And based on her results so far, it seems like she won't have much difficulty in doing so.
It's fair to say The Globe & Mail's editorial about Simon Fraser joining the NCAA all but left a gauntlet outside the front door at 801 King Edward Ave.
"Whatever prestige comes with NCAA membership, it will also bring greater challenges as well.

"But this is undoubtedly the point. Canadian university sports have never developed into serious spectator pastimes, as they are in the U.S. A smaller market means fewer resources and a lower level of competition. Canadian high school students must often decide whether to study at home or depart for more lucrative offers and stiffer competition south of the border. Keeping more of these young men and woman at home would be a good thing.

" ... this change means the CIS now faces serious competition for the loyalty of its members. If such a situation produces a more accommodating stance within the organization regarding scholarships, travel and other complaints from Western schools, so much the better. A little competition never hurt anyone."
That echoes a general point about the CIS/NCAA debate: The national body has to give schools a reason to stay. Justify the love.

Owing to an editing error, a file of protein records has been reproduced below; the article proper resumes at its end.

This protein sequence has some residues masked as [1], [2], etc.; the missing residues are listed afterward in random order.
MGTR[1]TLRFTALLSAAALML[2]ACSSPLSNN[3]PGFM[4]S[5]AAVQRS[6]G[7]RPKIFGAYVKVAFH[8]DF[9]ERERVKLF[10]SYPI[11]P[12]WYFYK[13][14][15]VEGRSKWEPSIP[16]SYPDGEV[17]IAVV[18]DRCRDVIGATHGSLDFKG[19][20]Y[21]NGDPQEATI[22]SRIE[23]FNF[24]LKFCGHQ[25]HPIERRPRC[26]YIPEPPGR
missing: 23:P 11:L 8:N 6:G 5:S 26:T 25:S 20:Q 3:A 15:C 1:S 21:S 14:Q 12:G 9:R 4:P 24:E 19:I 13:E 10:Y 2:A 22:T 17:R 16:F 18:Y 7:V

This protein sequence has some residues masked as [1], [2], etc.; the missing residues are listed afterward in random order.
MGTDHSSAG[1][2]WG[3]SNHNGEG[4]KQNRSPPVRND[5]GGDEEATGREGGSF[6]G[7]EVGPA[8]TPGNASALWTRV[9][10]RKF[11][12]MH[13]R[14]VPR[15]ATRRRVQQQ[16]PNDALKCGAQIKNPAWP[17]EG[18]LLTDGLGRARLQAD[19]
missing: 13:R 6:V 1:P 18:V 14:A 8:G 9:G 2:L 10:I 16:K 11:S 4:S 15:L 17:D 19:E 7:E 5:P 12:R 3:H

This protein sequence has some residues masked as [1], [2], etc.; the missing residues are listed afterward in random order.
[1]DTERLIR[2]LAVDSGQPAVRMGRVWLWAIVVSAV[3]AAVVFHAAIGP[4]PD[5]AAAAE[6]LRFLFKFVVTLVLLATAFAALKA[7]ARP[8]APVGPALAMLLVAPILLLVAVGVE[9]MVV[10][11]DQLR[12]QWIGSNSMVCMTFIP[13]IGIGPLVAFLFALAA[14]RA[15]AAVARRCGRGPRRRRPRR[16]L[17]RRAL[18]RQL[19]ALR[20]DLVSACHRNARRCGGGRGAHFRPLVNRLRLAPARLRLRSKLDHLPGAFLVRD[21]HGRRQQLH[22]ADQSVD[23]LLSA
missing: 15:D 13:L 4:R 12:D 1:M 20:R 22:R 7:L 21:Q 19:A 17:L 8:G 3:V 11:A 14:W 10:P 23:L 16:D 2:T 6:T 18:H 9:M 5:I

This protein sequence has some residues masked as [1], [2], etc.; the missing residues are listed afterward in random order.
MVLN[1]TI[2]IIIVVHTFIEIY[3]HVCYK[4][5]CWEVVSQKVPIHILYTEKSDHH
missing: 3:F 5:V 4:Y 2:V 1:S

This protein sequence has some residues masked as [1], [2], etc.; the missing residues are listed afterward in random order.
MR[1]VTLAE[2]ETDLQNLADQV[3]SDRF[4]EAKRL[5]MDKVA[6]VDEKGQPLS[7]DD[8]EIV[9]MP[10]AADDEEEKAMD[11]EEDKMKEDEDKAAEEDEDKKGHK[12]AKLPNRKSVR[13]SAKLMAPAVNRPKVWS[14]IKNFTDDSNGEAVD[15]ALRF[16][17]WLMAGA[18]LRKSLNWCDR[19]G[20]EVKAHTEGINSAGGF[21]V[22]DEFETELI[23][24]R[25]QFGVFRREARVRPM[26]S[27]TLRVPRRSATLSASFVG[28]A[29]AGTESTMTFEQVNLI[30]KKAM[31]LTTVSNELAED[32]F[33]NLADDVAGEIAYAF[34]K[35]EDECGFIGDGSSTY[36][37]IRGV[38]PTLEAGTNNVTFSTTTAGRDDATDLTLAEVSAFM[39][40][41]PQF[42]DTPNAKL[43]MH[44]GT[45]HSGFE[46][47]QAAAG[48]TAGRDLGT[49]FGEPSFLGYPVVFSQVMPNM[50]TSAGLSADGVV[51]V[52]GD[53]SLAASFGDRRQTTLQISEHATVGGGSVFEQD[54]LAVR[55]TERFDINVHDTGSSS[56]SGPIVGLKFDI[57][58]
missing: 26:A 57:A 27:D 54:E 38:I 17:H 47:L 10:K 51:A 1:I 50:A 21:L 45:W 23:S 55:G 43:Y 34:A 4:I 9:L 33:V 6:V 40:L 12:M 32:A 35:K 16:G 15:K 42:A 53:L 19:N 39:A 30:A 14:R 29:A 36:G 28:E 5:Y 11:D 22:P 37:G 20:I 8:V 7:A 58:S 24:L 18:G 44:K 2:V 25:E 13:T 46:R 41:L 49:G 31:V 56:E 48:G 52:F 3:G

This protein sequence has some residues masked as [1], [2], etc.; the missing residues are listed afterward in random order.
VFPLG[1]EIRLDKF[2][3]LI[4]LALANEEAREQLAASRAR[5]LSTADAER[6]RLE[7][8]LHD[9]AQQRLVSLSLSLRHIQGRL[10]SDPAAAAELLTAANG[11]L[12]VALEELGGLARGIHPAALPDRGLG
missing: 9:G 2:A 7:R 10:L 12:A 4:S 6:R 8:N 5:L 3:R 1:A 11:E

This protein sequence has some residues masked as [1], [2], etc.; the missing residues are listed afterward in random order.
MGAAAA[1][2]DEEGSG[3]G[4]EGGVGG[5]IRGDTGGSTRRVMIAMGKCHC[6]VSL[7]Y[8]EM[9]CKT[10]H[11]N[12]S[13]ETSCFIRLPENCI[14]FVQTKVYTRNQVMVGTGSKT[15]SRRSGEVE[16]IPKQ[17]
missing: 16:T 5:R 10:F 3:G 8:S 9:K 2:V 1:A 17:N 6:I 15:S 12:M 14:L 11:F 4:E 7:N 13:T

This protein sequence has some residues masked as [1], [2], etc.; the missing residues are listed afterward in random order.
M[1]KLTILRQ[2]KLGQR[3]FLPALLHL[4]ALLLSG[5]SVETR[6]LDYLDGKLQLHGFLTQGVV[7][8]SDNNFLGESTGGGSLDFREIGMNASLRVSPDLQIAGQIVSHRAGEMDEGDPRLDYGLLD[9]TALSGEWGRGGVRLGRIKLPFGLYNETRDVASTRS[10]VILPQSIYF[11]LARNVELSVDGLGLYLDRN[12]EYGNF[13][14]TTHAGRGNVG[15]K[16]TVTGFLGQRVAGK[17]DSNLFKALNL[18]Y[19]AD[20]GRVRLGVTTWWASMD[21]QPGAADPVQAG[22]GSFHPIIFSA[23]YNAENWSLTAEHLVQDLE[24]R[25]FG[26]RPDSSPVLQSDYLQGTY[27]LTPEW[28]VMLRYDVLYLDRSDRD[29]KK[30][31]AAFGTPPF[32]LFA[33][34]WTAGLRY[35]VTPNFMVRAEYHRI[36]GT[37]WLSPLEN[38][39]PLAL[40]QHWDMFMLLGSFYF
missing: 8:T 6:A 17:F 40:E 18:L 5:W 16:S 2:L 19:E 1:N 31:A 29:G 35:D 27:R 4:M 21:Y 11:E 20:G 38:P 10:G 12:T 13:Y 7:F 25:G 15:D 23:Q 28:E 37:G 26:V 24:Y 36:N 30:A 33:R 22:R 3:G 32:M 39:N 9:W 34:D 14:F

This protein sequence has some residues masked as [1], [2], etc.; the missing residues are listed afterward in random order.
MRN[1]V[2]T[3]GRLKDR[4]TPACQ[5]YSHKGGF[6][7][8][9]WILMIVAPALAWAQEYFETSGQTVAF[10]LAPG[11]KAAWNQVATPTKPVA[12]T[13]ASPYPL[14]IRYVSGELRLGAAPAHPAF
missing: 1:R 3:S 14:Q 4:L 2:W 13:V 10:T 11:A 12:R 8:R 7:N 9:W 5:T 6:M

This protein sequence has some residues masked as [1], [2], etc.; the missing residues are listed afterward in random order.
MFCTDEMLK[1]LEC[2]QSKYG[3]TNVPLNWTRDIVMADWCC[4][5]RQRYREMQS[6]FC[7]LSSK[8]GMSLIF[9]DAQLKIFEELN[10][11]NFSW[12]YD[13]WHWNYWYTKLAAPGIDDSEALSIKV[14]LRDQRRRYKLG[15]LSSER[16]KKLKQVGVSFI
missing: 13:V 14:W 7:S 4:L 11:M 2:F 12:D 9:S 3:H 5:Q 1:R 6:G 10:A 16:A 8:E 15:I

Holding to the status quo does not work in Canadian sport. Simon Fraser's move to the NCAA might be more about SFU being SFU, unique for the sake of being unique, but it's hard to believe this happened in a vacuum when UBC is considering the same move and many top teams are now beating NCAA Division 1 teams in exhibition and non-conference games.

For the sake of clarity, this is called The CIS Blog but that does not necessarily connote fealty toward the national organization. I'm a Canadian who loves college sports and believes there should be more of a spotlight on young people excelling in them, whatever the umbrella organization. Traditional media should pay more attention if someone from their coverage area is starting for a NCAA D-1 basketball or football team, since that is a notable feat. That's my bias.

Again, this is an "emotional and logistical hornets' nest" (some random idiot, April 16, 2009). Please keep the dialogue going on Justin McElroy's post, which is down below.

Simon Fraser's boldness (Globe & Mail)
Maple Leaf Sports and Entertainment president Richard Peddie is unpopular among Toronto sports fans, but the sports executive's hometown of Windsor must love him. (After all, most of them cheer for the Detroit Red Wings, not the Leafs.)

Peddie, a Windsor alum, helped Lancers men's hoops coach Chris Oliver secure a deal with 6-foot-8 big man Lien Phillip, as the Windsor Star reported Saturday.
" 'With him and Blake Pauls (a six-10 centre from Leamington), we're set in the post for the next four or five years.'

"The Lancers' basketball coach first took notice of Phillip in his senior year at St. Mary's where his game was still 'pretty raw.'

"In steering him towards Windsor and away from other potential OUA suitors, Oliver lined up a lunch with Richard Peddie, a Windsor graduate and president and CEO of Maple Leaf Entertainment.

"Peddie studied business at Windsor, just as Phillip will this fall." — Windsor Star